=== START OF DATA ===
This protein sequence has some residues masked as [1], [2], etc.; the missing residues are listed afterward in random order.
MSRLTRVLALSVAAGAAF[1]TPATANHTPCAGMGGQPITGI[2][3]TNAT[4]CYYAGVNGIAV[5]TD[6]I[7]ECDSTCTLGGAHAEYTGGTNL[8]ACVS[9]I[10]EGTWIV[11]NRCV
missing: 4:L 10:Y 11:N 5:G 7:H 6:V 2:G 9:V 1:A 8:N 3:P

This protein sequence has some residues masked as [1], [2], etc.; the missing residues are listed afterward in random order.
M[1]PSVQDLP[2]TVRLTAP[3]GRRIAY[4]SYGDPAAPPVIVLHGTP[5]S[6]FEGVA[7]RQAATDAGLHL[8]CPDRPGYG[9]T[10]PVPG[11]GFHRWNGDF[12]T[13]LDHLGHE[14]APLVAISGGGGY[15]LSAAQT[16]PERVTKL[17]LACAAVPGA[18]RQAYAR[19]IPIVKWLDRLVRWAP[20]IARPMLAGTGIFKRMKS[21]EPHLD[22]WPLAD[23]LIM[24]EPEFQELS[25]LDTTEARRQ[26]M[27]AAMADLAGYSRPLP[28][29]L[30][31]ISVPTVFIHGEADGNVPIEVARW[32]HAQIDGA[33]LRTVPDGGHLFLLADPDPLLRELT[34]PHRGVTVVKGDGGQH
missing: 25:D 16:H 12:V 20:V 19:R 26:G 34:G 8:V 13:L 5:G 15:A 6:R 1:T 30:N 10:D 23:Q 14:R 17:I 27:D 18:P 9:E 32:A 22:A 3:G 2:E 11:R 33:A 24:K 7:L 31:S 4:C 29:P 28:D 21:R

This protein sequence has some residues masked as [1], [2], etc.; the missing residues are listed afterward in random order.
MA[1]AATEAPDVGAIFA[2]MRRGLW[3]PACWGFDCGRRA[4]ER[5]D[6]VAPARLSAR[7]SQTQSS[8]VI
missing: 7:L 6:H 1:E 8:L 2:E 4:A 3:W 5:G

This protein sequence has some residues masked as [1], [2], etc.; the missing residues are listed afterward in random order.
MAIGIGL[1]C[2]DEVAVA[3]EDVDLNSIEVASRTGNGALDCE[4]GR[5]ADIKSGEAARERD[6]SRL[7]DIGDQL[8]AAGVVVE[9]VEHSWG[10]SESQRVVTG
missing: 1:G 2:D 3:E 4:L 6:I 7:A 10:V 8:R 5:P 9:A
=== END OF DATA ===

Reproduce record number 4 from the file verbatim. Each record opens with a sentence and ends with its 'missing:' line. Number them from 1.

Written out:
This protein sequence has some residues masked as [1], [2], etc.; the missing residues are listed afterward in random order.
MAIGIGL[1]C[2]DEVAVA[3]EDVDLNSIEVASRTGNGALDCE[4]GR[5]ADIKSGEAARERD[6]SRL[7]DIGDQL[8]AAGVVVE[9]VEHSWG[10]SESQRVVTG
missing: 1:G 2:D 3:E 4:L 6:I 7:A 10:V 8:R 5:P 9:A